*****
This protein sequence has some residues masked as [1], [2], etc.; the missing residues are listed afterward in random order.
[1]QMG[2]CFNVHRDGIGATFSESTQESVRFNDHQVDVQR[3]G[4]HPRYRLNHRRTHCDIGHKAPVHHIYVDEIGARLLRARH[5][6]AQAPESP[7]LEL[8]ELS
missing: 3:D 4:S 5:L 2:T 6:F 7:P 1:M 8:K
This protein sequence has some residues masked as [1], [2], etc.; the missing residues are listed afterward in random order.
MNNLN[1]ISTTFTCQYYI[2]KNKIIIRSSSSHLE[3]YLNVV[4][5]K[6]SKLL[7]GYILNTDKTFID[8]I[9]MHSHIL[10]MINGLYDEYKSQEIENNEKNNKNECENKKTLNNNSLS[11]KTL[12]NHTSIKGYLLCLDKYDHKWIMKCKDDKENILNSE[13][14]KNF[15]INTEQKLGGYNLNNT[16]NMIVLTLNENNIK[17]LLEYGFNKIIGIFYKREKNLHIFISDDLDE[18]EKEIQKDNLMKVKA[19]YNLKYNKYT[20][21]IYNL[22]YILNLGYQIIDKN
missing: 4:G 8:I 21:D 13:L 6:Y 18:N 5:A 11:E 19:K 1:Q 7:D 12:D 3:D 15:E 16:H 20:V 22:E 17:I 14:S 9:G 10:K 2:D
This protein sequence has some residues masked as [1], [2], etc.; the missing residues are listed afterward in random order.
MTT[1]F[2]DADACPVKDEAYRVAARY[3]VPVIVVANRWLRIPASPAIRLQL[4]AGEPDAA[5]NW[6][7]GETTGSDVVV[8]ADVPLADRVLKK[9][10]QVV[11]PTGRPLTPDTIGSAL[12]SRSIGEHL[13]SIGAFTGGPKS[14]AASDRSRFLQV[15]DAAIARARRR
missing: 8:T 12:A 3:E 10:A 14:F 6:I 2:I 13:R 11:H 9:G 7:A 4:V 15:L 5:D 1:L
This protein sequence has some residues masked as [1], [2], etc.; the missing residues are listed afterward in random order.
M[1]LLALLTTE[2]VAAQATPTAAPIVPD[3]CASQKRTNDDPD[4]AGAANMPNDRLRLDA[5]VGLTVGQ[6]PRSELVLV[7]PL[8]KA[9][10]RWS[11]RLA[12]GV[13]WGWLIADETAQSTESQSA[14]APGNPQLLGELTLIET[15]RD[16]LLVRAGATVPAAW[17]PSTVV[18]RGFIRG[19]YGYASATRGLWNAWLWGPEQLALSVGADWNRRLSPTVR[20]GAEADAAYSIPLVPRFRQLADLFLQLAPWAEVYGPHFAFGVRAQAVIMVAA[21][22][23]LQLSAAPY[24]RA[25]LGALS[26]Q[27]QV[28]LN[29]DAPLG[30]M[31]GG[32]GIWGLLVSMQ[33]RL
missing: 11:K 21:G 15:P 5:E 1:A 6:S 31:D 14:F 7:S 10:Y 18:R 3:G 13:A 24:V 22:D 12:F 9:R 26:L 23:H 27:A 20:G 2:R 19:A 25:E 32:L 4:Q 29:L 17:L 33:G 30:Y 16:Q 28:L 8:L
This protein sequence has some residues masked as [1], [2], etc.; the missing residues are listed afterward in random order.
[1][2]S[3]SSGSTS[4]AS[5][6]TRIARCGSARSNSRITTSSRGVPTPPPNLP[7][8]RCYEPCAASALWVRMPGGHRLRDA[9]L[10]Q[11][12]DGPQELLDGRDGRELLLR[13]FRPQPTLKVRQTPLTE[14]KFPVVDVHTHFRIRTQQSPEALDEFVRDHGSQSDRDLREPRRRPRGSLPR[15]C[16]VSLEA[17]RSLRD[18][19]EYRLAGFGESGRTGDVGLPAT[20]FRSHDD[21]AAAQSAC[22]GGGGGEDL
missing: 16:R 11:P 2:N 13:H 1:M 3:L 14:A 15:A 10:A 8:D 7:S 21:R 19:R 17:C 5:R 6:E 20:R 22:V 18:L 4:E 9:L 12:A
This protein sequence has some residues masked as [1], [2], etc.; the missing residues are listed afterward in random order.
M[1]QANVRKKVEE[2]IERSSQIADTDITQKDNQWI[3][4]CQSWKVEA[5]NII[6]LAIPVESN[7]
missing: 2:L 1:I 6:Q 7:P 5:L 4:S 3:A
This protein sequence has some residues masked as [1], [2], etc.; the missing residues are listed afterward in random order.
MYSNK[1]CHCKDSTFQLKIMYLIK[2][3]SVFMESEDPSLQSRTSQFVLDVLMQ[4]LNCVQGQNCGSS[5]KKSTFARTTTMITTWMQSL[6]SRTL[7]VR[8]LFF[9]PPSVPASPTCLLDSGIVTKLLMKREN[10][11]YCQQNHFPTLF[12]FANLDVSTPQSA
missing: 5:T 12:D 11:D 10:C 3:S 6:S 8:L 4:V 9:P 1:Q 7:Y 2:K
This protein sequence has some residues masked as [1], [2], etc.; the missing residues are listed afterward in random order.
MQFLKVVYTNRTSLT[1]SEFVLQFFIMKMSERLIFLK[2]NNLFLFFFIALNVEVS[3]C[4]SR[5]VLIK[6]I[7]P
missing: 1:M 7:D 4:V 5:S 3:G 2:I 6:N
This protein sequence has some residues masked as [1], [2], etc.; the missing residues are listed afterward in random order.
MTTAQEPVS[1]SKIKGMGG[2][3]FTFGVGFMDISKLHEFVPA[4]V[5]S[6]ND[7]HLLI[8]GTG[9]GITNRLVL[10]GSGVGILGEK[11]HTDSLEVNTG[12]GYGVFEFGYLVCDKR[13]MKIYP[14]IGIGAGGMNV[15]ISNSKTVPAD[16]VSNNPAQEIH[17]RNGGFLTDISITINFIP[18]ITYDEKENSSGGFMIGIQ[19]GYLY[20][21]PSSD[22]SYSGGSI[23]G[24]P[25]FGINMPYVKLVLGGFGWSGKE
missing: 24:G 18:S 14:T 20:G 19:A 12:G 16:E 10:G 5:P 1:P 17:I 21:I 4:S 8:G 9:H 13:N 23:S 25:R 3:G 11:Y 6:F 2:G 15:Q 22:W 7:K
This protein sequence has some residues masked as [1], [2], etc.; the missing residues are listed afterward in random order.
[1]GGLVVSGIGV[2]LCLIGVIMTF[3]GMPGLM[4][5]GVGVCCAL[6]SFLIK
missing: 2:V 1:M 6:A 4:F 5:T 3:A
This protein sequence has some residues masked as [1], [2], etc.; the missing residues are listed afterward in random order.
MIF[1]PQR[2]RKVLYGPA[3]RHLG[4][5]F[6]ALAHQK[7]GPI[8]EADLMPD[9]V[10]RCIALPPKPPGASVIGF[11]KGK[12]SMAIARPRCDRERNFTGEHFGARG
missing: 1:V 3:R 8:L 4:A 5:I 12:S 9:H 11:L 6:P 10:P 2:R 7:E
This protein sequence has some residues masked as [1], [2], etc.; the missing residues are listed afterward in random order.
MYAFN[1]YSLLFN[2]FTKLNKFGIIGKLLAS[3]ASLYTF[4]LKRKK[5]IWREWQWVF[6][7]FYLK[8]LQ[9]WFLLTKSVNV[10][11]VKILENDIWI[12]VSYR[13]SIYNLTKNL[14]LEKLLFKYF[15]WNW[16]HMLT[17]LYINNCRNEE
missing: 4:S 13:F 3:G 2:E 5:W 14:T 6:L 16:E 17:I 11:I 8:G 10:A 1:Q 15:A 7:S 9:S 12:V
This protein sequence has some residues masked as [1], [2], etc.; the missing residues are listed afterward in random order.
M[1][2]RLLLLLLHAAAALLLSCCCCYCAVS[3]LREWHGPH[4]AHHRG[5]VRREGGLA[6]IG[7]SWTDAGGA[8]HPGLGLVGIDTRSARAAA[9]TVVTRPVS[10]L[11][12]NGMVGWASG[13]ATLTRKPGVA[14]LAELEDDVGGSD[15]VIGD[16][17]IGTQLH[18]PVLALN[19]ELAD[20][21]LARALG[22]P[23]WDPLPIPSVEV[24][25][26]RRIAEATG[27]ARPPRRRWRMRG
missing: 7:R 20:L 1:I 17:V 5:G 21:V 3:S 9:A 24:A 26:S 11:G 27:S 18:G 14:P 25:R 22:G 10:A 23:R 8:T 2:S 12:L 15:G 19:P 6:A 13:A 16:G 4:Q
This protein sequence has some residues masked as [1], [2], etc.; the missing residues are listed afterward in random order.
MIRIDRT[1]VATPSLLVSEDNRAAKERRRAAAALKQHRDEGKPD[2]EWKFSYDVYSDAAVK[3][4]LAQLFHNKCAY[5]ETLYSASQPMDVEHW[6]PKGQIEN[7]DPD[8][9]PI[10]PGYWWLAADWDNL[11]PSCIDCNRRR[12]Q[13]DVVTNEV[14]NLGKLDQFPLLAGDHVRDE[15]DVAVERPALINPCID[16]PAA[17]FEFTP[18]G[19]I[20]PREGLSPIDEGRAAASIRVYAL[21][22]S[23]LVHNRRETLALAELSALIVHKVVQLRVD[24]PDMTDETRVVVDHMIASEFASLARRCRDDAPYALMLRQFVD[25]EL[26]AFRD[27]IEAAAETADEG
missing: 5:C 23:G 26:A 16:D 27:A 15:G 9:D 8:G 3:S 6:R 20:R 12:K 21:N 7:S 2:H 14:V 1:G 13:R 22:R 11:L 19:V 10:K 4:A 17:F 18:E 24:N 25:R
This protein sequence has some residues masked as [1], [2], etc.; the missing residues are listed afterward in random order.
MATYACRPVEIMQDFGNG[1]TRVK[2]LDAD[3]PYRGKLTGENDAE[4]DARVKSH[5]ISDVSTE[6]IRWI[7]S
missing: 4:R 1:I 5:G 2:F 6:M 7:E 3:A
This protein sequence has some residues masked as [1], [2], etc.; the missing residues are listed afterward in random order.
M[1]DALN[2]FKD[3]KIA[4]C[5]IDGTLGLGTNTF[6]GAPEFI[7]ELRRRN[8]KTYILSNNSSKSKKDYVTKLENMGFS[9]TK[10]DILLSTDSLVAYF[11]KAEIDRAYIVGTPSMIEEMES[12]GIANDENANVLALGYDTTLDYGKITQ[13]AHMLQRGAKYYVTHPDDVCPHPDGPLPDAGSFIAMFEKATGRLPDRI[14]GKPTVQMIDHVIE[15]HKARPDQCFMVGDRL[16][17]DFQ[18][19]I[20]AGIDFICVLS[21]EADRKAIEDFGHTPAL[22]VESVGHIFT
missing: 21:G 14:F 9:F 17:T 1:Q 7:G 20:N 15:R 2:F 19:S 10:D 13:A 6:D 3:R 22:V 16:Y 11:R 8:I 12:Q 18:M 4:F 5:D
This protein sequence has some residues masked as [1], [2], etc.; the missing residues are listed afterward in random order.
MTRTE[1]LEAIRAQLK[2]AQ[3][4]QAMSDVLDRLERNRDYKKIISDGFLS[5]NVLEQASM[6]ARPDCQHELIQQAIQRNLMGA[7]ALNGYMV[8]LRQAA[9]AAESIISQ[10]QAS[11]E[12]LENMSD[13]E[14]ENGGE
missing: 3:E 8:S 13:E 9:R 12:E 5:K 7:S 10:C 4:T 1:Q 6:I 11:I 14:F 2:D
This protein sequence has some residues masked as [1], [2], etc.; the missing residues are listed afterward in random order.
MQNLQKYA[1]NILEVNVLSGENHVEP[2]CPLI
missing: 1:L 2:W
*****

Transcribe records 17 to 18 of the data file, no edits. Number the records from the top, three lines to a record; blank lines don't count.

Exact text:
This protein sequence has some residues masked as [1], [2], etc.; the missing residues are listed afterward in random order.
MTRTE[1]LEAIRAQLK[2]AQ[3][4]QAMSDVLDRLERNRDYKKIISDGFLS[5]NVLEQASM[6]ARPDCQHELIQQAIQRNLMGA[7]ALNGYMV[8]LRQAA[9]AAESIISQ[10]QAS[11]E[12]LENMSD[13]E[14]ENGGE
missing: 3:E 8:S 13:E 9:R 12:E 5:K 7:S 10:C 4:T 1:Q 6:I 11:I 14:F 2:D
This protein sequence has some residues masked as [1], [2], etc.; the missing residues are listed afterward in random order.
MQNLQKYA[1]NILEVNVLSGENHVEP[2]CPLI
missing: 1:L 2:W